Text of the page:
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Crash Landing Here

Good morning Giants fans! More than a few people this weekend told me the only thing more obnoxious than an Eagles fan is an Eagles fan at a Giants bar in Brooklyn celebrating a blowout while rocking an Eagles sweatshirt. I’m writing this on a flight back to Charlotte, so you’re getting an abbreviated newsletter while I contemplate what time to show up for the tailgating at the Linc next Sunday.

Take solace Giants fans. No, not in that you had your first winning season in five years, but that your head coach is a part time economist! After the game, Daboll was asked about the game but instead chose to use that time to provide his thoughts on a soft vs hard landing.

“Well, crash landing here,” Daboll said.

I respect Daboll’s commitment to being realistic, even if it came a few days too late.

Last Week This Morning

  • 10 Year Treasury ran down to 3.37%, but rebounded to close the week at 3.48%
    • German bund at 2.17%
  • 2 Year Treasury at 4.18%
  • LIBOR at 4.51%
  • SOFR at 4.31%
  • Term SOFR at 4.52%
  • PPI came in at -0.5% vs expected -0.1%
  • Empire State manufacturing index missed huge -32.9 vs expected -8.7
  • Philadelphia Fed manufacturing index came in at -8.9 vs expected -11.0
  • Retail sales came in at -1.1% vs expected -0.9%
  • Existing home sale came in at 4.02mm expected 3.95mm

The End is Nigh

Markets don’t think the Fed will make it to 5%. Gundlach thinks the Fed won’t make it to 5%. I happen to think they will, even if they shouldn’t.

Regardless, the end of the tightening cycle is nigher than a clean Cowboys locker room.

Markets have this as a near 100% probability, and if the Fed disagreed, they would have sent signals before now. They will hike 25bps on February 1.

Over the last three months, Core PCE has annualized at 3.1%. The most recent monthly inflation print was negative, meaning disinflationary. Ron Insana weekly article in CNBC noted, “My friend and colleague, Tom Lee, of Fundstradt, points out that 59% of the CPI’s components are actually deflating, or falling, in price, suggesting more moderation on the inflation front in the months ahead.”

The 2yr Treasury is down 0.50% since the beginning of November. Remember, the 2T is the market’s projection of what Fed Funds will average over the next two years. The lower it goes, the more cuts the market is pricing in.

image001-1Source: Bloomberg Finance, LP

Since the first hike, 2-year inflation expectations have fallen from 5% to just over 2%.

image002-Jan-22-2023-11-33-59-7313-PMSource: Bloomberg Finance, LP

The following graph is the Supply Chain Pressure Index, but is instructive of what worries the Fed right now.

Supply chain pressures improved dramatically all year, but have leveled off at a level above neutral. I think this is exactly what keeps Powell up at night. What if the Fed pauses prematurely and inflation levels off at 3%?

image003-1Source: Bloomberg Finance, LP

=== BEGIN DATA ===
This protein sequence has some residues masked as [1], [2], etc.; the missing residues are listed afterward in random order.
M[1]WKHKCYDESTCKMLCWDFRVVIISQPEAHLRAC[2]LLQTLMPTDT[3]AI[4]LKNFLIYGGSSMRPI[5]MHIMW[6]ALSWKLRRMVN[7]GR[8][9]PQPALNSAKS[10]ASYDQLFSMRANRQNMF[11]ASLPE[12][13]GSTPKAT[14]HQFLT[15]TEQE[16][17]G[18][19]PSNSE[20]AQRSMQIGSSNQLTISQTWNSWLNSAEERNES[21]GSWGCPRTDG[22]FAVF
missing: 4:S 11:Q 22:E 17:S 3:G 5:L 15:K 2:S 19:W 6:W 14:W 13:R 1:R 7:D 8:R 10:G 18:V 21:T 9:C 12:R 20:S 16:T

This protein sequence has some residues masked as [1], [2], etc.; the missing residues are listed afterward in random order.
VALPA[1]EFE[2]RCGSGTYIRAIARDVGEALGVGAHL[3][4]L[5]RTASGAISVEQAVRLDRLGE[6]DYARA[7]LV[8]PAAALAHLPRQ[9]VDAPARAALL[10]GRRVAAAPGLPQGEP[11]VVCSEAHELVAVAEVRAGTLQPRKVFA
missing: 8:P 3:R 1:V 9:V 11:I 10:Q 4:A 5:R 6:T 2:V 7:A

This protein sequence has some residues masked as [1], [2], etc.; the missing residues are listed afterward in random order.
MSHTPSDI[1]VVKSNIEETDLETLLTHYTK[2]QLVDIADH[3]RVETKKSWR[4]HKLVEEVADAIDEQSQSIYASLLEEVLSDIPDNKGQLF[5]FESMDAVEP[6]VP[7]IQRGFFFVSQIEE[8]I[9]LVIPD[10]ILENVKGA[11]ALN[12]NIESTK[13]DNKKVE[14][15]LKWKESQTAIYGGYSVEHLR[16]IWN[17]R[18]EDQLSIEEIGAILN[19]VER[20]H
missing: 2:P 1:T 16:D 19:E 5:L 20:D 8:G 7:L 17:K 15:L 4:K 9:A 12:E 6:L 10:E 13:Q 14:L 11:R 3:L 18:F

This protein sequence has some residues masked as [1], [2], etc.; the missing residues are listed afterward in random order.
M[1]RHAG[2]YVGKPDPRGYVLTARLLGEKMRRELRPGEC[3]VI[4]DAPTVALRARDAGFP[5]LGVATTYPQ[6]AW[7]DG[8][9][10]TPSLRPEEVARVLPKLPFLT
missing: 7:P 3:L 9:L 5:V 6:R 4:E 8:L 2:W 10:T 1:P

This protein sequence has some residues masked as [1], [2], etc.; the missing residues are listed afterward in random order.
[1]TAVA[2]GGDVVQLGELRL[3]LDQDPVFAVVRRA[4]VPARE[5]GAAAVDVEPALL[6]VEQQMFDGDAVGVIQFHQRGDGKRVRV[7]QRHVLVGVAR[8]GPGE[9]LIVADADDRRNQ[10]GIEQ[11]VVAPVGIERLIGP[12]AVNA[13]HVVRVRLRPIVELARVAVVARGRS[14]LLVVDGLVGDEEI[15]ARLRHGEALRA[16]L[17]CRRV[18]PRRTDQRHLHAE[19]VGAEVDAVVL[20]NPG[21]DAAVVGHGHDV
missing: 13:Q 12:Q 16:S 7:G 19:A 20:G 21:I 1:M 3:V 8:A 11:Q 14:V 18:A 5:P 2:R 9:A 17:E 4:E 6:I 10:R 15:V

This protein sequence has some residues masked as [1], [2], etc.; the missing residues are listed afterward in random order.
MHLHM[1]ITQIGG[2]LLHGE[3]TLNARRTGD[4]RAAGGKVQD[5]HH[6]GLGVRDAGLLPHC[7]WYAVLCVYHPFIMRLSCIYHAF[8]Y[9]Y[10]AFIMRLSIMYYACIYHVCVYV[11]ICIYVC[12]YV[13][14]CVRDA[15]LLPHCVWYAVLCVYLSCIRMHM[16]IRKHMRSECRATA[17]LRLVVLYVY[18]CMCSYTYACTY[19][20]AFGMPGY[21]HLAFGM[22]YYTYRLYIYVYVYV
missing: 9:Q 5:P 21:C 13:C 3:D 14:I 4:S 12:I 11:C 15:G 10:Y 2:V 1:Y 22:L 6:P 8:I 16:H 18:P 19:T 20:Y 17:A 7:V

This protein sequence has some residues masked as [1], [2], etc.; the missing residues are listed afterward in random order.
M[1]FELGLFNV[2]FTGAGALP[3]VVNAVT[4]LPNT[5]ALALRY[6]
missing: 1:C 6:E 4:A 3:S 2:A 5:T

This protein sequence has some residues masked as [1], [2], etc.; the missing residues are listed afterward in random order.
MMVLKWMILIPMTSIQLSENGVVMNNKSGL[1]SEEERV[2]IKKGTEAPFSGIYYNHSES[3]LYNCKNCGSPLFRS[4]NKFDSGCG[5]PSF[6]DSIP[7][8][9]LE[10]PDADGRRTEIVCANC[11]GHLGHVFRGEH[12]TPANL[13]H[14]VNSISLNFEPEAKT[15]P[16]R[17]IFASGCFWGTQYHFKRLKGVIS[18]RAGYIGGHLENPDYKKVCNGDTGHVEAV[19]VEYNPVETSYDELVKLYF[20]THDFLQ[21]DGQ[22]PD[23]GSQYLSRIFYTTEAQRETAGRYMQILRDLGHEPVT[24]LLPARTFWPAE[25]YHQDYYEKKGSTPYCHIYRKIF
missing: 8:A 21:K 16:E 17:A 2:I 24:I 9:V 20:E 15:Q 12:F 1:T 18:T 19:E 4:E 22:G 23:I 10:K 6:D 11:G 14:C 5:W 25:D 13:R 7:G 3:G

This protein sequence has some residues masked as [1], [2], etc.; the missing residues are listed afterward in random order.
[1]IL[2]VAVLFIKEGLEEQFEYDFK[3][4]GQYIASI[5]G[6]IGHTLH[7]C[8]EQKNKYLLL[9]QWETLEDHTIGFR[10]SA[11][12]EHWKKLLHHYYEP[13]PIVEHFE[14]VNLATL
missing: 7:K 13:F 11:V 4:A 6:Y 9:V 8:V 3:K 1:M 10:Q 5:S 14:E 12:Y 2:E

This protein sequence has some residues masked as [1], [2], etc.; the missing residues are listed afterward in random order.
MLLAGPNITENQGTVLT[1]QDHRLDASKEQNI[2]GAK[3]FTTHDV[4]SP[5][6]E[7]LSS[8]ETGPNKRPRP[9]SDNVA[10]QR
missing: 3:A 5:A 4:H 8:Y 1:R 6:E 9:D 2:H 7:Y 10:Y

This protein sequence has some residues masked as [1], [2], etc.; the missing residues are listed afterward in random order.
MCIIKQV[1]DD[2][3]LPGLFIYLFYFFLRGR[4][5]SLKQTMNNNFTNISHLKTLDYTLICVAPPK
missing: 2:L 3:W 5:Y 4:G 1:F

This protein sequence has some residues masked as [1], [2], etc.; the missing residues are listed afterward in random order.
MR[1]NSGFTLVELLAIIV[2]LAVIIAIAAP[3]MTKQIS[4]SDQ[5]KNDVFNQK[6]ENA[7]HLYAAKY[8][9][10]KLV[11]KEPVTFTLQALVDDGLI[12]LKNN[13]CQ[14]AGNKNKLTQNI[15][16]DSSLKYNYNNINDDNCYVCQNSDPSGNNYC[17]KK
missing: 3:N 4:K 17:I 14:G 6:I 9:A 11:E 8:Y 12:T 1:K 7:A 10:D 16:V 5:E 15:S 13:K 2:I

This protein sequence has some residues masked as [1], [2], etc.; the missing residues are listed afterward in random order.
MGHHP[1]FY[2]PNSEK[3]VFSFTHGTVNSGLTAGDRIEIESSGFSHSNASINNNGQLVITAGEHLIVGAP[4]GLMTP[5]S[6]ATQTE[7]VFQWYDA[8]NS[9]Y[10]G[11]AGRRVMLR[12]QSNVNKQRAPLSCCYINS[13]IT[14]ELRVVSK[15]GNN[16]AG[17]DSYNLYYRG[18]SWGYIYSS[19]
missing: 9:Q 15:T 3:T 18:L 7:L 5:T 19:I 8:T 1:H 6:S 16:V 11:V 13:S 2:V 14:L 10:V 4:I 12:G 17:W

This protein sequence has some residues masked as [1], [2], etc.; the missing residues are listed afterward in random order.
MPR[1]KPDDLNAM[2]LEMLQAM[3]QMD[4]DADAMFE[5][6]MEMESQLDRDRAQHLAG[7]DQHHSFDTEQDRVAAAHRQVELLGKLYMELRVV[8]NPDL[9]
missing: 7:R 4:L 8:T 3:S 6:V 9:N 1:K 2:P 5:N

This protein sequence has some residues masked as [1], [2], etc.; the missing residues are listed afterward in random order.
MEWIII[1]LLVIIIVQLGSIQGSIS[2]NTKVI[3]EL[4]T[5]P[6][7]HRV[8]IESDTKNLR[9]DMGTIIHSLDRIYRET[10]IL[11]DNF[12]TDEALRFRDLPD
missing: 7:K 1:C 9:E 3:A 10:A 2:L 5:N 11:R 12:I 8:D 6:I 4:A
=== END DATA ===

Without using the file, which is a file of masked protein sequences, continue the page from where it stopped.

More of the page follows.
I think 5% is still the most likely pausing point, but also think 5.25% is more likely than 4.75%.

You can tell the FOMC just held its mandatory annual messaging training:

Vice Chair Lael Brainard: “Inflation is high, and it will take time and resolve to get it back down to 2%. We are determined to stay the course.”

NY Fed President Williams: “monetary policy still has more work to do” than the Giants to get inflation to 2%.

Philly Fed President Harker: “I expect that we will raise rates a few more times this year, though, to my mind, the days of us raising them 75 basis points at a time have surely passed. Also, Fly Eagles Fly!”

St Louis Fed President Bullard: “You’d probably have to get over 5% to say with a straight face that we’ve got the right level of the policy rate that will continue to push inflation down during 2023.”

Atlanta Fed President Bostic: “We are just going to have to hold our resolve. Three words: a long time. I am not a pivot guy. I think we should pause and hold there and let the policy work.”

Given the Fed’s track record of never being wrong, we should take them at their word…

10 Year Treasury

The current range on the 10T is roughly 3.40%-3.90%. While the effects of Fed tightening haven’t fully hit the system, positive news may come in suggesting resilience/strength (cough cough jobs). In the near term, that could put upward pressure on rates.

I love optimists. They’re adorable. They’re like all those Giants fans this week, “Hey, maybe we actually can actually beat the Eagles! I know we barely made the playoffs and the Eagles are 13-1 this year with Hurts as starting QB, but this time is different! Daniel Jones is the TRUTH.”

Let me introduce you to reality. There is no soft landing. Only a crash landing.

Every part of the curve is inverted. Recession signals don’t get much stronger than that.

Over the course of the year, I expect the 10T to move towards 3%.

The Bloomberg Rates team is calling for the 10yr Treasury to hit 2.50% in August.

Remember – although the best time to lock is right before the Fed starts hiking, the worst time to lock is right before the Fed starts cutting.

Fixed vs Floating Analysis

Week Ahead

Friday’s Core PCE is the most important data point, but Thursday’s Q4 GDP will also be critical. The Fed will be quiet because it always goes dark the week before the meeting.

But does anything else really matter than Sunday 3pm at the Linc?

See you at NMHC, I’ll be the guy wearing the Eagles shirt that says, “Nobody likes us and we don’t care.”